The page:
AP Decision Notes: What to expect in North Dakota’s GOP caucuses

WASHINGTON — North Dakota will hold its Republican presidential caucuses on Monday, the last chance for Donald Trump’s rivals for the Republican nomination to slow his momentum heading into Super Tuesday, the biggest day of the primaries, when 15 states will hold contests.

Trump’s main opponent in North Dakota will again be Nikki Haley, who has yet to score a victory in her bid to take on Democratic President Joe Biden in the November general election.

Trump has won every primary and caucus in which he appeared on the ballot this year, and the former president has the support of the state’s political establishment. North Dakota Gov. Doug Burgum ended his own White House campaign in December and endorsed Trump the day before the Iowa caucuses in January.

The North Dakota caucuses function more like a party-led primary than the old Iowa-style caucuses, with voters moving around the room to form groups. In North Dakota, people can show up at any time during caucus hours, cast a secret ballot and leave once they’ve voted.

North Dakota had already held state-run presidential primaries in 1912, when U.S. Senator Robert La Follette of Wisconsin defeated former President Theodore Roosevelt and President William Howard Taft. But the state hasn’t had a traditional presidential primary since the 1996 campaign. After that election, the legislature eliminated presidential primaries, and both parties have held presidential caucuses since then.

A look at what to expect on election night:

The caucuses are open from 6:00 PM to 9:00 PM EST, which is from 5:00 PM to 8:00 PM CST and from 4:00 PM to 7:00 PM MST. Most of the state is in the Central time zone, while eight counties are in the Mountain time zone. There are three provinces in both.

The candidates on the ballot are Trump, Haley and Florida businessman David Stuckenberg. Texas businessman and pastor Ryan Binkley also qualified for the ballot, but he ended his campaign last Tuesday, and the state party’s practice so far has been to remove candidates from the ballot as soon as they drop out.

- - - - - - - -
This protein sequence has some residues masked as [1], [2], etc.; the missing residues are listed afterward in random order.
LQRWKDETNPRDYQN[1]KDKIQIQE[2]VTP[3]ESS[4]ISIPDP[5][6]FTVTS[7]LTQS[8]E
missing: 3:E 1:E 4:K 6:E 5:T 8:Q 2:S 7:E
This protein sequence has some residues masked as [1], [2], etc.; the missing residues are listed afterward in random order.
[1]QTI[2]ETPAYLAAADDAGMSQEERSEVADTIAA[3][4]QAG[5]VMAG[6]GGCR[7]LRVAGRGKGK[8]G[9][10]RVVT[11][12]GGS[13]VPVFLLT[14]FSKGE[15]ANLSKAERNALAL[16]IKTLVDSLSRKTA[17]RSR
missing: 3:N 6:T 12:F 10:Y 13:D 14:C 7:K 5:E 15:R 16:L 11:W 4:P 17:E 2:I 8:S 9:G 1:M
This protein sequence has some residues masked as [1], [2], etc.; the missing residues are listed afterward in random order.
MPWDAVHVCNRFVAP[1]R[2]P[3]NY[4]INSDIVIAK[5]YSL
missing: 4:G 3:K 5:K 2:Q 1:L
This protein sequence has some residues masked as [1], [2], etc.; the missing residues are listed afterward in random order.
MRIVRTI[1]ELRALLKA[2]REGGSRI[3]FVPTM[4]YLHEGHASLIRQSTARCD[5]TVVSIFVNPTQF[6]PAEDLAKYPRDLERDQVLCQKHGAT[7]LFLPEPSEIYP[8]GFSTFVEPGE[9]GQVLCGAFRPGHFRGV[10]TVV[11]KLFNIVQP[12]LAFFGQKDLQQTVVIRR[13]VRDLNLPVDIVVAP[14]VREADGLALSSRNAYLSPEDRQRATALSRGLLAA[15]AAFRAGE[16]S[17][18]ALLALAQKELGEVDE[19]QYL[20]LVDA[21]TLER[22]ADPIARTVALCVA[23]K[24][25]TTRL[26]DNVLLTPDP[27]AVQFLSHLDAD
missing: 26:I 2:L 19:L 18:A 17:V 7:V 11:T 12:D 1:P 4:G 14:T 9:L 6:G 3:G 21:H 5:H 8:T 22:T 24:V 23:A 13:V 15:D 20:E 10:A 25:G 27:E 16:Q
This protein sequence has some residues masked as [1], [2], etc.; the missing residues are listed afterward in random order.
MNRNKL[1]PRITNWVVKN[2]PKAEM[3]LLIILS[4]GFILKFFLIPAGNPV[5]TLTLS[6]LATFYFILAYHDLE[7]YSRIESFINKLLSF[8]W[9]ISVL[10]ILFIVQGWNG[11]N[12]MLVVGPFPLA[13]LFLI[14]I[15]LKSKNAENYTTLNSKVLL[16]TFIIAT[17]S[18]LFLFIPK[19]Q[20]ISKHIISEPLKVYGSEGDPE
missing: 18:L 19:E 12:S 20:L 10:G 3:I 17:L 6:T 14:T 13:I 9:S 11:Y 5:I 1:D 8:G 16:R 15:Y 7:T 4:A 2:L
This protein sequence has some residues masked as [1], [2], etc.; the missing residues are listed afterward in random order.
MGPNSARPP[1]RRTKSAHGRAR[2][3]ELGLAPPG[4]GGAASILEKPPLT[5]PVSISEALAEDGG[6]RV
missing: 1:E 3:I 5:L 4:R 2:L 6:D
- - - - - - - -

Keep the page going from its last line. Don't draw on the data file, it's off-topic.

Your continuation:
Participants in the Caucus must be members of the Republican Party of North Dakota, which requires a minimum $50 membership fee, or they must sign a statement indicating their intention to join the party.

All 29 Republican delegates in North Dakota will be awarded to the candidate who receives 60% or more of the votes in the statewide caucus. If no candidate receives 60% of the vote, delegates are awarded proportionately to the candidates based on the statewide vote. Candidates must receive at least 20% of the votes to be eligible for any delegates.

North Dakota’s voting history and political demographics make it likely that Trump will continue his winning streak heading into Super Tuesday the following day.

In previous elections this year, Haley has performed best among voters who live in areas that vote Democratic in a general election. In North Dakota the harvest is small. Biden carried only two small counties in the 2020 general election. Her best chance is to pull off a big win in vote-rich Cass County, home to Fargo, the state’s most populous city. Trump narrowly carried Cass with just under 50% of the vote, compared to almost 47% for Biden.

There are twelve voting centers in the state, including in the population centers of Fargo, Bismarck, Grand Forks and Minot. Dickinson has the only voting center in the part of the state in the Mountain time zone. Voters are not assigned to a specific location and can cast their vote at any location they choose.

The Associated Press does not make predictions and will only declare a winner if it is certain that there is no scenario that will allow the trailing candidates to close the gap. If no race is called, the AP will continue to report on any newsworthy developments, such as concessions to candidates or declarations of victory. The AP will make it clear that it has not yet declared a winner and explain why.

The state party says it has prepared 30,000 ballots for the caucuses. North Dakota Republicans last held contested presidential caucuses in 2012, when about 11,300 ballots were cast. The 2008 caucuses had just under 9,600 votes cast. In 2016, the party held direct election of delegates to the state convention; no presidential preference vote was held. Early voting and absentee voting are not permitted during the caucuses.

The state party has requested that the 12 caucus locations report their results by 9:30 PM EST and no later than 10:30 PM EST. The AP expects the first votes around 9:15 PM EST, with a final update possible shortly after 10:30 PM EST.

As of Monday, there are 133 days until the Republican National Convention in Milwaukee, and 246 days until the November general election.